Like many local people, Nicola was deeply shocked at the fatal stabbing of Justin Skrebowski in Abingdon Poundland. Local reports were clear that police had responded quickly and an arrest has already been made.
As we all know, our police work often in very difficult circumstances to protect us and across the country the latest statistics show that crime has fallen by 8% on the year. In the Thames Valley, overall crime is at its lowest level for 25 years.
However, in this case, residents are rightly concerned that the perpetrator was able to walk into a supermarket and take a knife off the shelf and kill an innocent stranger. It is right to question whether more should be done to prevent cases like this ever happening again.
Nicola therefore, raised this question with the Prime Minister, at PMQs asking:
The tragic stabbing in Abingdon Poundland last week has shocked local residents. I am sure the whole House will want to join me in sending our condolences to the family of father of two Justin Skrebowski, who was killed in the attack, and to honour the bravery of those who overpowered the attacker with no thought of the risk to themselves. In the light of this attack, does the Prime Minister agree that it is now time for the Government and retailers to work together to make it more difficult for offenders to get hold of offensive weapons in the first place?
The Prime Minister responded,
As my hon. Friend’s constituency neighbour, I was very shocked by what happened in Abingdon, and my heart goes out to the family of those who have suffered. She is right to ask the question about offensive weapons and how available they are, and I am very happy to look at that. Given that attack and the, although unrelated, Leytonstone attack, it is right to look at the resources that our police have in terms of their equipment—there is a very different usage pattern for Tasers, for instance, across the country—and this is something that the Home Secretary, the Metropolitan police and I are discussing.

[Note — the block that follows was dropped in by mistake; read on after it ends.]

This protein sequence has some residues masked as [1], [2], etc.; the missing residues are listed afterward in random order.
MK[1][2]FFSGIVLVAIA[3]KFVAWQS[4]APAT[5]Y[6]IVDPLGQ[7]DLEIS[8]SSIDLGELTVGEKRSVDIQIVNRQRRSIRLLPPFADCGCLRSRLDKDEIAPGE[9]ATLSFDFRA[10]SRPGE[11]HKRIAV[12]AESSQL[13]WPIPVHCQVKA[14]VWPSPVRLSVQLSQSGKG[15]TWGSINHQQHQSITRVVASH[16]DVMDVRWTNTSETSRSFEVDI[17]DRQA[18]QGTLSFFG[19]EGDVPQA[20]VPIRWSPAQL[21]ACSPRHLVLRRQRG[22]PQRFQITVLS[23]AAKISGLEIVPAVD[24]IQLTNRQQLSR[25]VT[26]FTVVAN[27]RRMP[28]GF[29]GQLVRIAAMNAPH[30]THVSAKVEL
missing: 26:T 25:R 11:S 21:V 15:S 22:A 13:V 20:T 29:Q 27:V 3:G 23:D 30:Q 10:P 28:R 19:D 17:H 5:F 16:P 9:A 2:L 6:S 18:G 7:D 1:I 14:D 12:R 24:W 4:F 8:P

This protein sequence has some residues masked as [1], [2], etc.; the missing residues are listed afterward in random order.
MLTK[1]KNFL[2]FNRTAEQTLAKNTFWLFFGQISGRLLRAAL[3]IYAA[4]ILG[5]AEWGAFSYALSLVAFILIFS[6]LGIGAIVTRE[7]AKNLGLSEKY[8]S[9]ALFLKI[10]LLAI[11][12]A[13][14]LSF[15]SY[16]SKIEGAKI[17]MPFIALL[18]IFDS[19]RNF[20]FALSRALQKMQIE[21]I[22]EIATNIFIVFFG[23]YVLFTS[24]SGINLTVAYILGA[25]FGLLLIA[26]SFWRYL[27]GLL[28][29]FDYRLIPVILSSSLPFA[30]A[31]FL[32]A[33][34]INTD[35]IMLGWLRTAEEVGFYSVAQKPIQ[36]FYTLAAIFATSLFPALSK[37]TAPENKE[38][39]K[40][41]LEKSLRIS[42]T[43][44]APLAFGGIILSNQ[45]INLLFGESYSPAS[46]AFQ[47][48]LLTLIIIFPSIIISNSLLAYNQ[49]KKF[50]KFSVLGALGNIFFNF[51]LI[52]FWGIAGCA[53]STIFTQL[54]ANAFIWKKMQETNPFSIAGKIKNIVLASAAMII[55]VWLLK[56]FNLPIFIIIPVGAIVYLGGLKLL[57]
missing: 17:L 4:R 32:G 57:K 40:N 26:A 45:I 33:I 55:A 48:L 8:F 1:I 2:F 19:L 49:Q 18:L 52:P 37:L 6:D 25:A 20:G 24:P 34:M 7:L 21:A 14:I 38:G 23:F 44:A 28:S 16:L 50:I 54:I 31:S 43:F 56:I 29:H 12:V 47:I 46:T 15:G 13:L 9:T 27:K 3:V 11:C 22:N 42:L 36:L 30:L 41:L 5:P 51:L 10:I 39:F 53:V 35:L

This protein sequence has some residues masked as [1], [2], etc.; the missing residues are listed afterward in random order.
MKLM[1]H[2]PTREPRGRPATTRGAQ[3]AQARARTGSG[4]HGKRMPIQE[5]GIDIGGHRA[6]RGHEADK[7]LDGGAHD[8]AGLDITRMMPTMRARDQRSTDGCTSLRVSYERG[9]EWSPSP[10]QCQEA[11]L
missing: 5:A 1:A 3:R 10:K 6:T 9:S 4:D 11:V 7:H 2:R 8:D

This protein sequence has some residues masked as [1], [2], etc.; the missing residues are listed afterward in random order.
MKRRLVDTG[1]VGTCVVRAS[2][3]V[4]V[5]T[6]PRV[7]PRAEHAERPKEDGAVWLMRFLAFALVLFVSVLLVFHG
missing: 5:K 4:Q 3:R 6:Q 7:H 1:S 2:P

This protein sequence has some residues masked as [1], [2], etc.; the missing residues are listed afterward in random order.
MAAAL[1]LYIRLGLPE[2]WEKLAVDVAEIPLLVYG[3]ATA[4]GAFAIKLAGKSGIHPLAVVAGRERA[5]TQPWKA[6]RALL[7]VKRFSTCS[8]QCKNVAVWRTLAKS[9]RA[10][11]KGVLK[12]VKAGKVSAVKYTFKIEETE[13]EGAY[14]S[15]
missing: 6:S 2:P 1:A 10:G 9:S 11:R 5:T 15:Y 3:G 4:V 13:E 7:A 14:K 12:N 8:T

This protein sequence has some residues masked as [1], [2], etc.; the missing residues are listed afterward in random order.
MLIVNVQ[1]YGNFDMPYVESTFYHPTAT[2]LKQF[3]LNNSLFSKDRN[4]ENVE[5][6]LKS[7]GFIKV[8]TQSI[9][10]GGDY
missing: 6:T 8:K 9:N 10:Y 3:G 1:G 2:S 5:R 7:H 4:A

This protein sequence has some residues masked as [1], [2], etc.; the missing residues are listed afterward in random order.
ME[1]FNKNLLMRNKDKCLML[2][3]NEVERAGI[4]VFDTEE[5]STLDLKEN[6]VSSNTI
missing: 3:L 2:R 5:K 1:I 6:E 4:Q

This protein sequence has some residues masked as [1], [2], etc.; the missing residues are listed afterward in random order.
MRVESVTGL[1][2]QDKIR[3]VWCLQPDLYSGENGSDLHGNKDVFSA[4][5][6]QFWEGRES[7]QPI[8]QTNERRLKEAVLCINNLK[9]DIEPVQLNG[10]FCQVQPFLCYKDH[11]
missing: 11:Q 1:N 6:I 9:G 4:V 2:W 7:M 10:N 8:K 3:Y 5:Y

Nicola has since received a letter from the Prime Minister, which explains how the Government is currently reviewing measures to tackle knife crime; how the problem is being addressed with online retailers; and the new minimum sentence for offenders who repeatedly carry knifes. To view the Prime Minister’s letter, see David Cameron to Nicola Blackwood Dec 2015.
Nicola has also met with Home Office Minister with responsibility for this policy area, Karen Bradley MP, to discuss the issues at hand. Nicola voiced her concerns about agencies identifying potential risks and acting upon them effectively. The Minister agreed with Nicola on the need for early intervention and also to tackle the supply and sale of such weapons.
In February there will be a week of action on knife crime, which Thames Valley Police will be participating in to raise awareness and encourage the sharing of best practice amongst local agencies and police forces.
Nicola will be continuing to raise this with Ministers and relevant local agencies in the area to ensure a coordinated approach.
Nicola says This shocking crime highlights the work still to be done to identify those who pose a risk in our communities; to prevent them from accessing dangerous weapons and to protect innocent people. Our agencies must all work together to address these issues, and I have made clear my view that we also need changes at national policy level.
I look forward to discussing the issues at hand with all of the agencies involved in community safety locally, and will be following up with the Home Office to ensure the public are better protected going forward.